Weight Gain Is A Side Effect Of Eating Out 4-5 Times A Week
Eating out is a regular habit to most Americans, and while an average consumer dines outside the home 4.8 times a week, this comes with a price (and not just with your wallet). The side effect of all this indulgence is evident: with a restaurant’s huge portions offered, rushed table-turning eating, hidden calories and free drink refills, it is difficult to keep this in control:
Your Weight (!)
Here is my short list of tricks on how to eat out often, dine healthier and strive for weight control
Healthy Dining at Restaurants
Say No To Turning Tables
Turning tables is restaurant jargon for getting customers to eat fast and out the door to seat the next crowd. This tactic, while I understand it from a business point of view, makes you feel rushed through a meal. Let dining out be a relaxing experience, unless you have to run back to the office.
Tip: Make your expectations clear to the wait staff that you do not want to be rushed through your meal. Eating slowly helps with satiety and pleasure.
If the waiter/waitress lets you enjoy your meal without pressure to leave, then leave them a good tip for service. And if the restaurant’s management pushes this table-turning too far, let them know you will be writing a review online about your rushed experience.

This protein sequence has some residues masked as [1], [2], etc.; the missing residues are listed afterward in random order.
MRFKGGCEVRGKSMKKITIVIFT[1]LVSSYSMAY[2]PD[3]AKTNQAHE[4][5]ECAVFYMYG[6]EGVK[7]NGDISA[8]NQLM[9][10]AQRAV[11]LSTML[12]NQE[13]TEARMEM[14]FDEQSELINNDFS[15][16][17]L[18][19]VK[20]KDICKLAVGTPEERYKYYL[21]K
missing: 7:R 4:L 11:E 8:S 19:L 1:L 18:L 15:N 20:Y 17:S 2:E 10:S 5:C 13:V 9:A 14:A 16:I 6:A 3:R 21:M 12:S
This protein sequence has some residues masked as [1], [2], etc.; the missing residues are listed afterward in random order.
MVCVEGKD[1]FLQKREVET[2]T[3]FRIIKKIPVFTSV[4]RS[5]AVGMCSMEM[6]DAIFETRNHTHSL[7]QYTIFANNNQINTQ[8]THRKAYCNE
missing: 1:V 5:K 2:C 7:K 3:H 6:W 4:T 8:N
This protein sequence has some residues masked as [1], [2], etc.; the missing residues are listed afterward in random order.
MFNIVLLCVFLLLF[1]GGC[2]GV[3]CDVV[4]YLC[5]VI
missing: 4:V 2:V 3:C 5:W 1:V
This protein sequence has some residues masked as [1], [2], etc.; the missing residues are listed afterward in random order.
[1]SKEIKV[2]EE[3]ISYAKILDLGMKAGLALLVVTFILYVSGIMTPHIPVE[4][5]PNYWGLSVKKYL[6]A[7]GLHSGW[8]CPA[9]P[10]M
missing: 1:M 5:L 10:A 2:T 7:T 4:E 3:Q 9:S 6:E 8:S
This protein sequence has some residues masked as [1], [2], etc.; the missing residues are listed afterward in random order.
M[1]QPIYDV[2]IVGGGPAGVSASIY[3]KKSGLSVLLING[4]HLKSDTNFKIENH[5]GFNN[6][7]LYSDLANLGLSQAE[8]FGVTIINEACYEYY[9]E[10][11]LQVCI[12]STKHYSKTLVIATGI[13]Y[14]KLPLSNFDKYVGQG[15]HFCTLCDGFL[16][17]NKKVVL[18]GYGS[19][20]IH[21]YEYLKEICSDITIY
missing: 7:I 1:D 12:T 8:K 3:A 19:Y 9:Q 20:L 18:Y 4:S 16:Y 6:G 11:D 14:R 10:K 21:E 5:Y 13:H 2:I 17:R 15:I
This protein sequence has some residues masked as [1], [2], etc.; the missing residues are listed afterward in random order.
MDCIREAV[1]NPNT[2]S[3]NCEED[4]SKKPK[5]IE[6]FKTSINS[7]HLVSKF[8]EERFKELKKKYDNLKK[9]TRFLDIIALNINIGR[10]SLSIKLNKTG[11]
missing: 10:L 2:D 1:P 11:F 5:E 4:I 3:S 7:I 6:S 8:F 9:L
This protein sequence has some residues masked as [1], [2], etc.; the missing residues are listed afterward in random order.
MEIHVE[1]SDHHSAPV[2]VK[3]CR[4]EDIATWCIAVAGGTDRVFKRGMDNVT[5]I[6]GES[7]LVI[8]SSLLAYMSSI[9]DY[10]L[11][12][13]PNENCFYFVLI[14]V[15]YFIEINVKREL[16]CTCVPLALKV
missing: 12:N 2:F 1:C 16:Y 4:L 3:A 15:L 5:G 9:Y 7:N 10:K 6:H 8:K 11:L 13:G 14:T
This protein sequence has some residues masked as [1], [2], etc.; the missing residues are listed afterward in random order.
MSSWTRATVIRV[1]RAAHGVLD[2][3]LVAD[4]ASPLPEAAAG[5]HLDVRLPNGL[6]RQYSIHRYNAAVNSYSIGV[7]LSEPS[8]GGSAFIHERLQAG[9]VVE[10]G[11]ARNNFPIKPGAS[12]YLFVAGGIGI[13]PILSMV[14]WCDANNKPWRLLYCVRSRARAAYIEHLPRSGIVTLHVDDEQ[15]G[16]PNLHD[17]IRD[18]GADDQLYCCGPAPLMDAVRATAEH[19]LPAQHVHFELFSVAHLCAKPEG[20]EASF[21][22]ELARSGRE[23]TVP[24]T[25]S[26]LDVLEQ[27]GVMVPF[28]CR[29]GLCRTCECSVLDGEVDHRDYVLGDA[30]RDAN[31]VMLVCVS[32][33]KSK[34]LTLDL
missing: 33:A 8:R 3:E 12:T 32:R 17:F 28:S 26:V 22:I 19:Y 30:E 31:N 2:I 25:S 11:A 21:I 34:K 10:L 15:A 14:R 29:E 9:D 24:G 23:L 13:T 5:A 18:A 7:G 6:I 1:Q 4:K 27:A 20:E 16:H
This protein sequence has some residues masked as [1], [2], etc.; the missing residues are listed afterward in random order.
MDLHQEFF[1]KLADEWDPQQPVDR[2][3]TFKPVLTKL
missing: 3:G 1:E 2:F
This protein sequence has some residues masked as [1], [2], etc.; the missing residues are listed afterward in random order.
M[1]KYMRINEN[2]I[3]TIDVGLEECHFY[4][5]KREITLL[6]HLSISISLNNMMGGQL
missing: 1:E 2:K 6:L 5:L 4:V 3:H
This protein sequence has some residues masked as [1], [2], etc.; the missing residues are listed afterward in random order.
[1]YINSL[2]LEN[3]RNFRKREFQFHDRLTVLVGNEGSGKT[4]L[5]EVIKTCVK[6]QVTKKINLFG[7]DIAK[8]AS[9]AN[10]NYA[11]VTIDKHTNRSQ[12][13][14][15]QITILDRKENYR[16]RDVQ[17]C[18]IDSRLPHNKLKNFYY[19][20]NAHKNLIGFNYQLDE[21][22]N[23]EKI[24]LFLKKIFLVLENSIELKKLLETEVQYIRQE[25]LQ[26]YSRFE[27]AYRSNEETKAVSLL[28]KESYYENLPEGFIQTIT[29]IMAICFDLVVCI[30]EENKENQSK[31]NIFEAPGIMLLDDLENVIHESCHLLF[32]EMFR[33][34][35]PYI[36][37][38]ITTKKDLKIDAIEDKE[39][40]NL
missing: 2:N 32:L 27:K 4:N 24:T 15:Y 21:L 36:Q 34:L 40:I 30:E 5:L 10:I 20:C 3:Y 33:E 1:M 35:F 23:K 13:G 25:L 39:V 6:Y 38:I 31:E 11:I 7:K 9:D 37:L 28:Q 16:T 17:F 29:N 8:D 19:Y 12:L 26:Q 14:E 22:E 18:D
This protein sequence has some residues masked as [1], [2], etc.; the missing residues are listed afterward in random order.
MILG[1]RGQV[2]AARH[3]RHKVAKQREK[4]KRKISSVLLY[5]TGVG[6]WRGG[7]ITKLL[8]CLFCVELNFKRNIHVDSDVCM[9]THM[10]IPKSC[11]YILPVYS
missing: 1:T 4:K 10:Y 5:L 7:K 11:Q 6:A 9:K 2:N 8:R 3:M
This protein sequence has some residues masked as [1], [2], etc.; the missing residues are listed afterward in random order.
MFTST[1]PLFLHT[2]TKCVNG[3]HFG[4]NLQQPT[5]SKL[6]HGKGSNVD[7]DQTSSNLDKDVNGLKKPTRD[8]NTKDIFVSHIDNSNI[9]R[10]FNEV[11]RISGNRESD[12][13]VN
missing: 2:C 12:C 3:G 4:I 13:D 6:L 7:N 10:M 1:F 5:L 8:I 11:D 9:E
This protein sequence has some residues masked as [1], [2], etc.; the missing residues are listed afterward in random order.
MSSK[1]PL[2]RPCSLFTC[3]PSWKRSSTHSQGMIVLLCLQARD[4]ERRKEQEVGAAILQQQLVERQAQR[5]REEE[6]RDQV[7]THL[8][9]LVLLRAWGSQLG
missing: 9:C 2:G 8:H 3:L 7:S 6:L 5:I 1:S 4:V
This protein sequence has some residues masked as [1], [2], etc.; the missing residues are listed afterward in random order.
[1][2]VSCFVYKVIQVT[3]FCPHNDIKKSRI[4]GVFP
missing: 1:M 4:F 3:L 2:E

Bread With the Meal, Not Before
Another common restaurant habit is to put a basket of bread (along with those little butters) down in front of you before the meal. Who isn’t tempted to pick up a hot roll, smear it with butter, and eat it? Not many of us. So do like the French and use bread as a compliment to the meal, not as the first first course (even before the appetizer). My experience is that restaurant food usually comes quickly (thanks to table-turning tricks, see above) and holding off on bread keeps your hunger intact to really enjoying the food when it comes.
Tip: Let the wait staff know you want the bread served with the meal, not before. And ask them hold the butter.
Don’t Arrive Ravenous
Ravenous comes from the verb to RAVEN, to devour greedily, to seize, and to prowl hungrily. It doesn’t sound too polite to devour greedily in a restaurant, but I know many people who arrive to dine starving and ready to ‘attack the meal.’ Isn’t it human nature to dive in and eat heartily when your last meal was (too many) hours ago? Here is what I recommend (to eat like a little bird):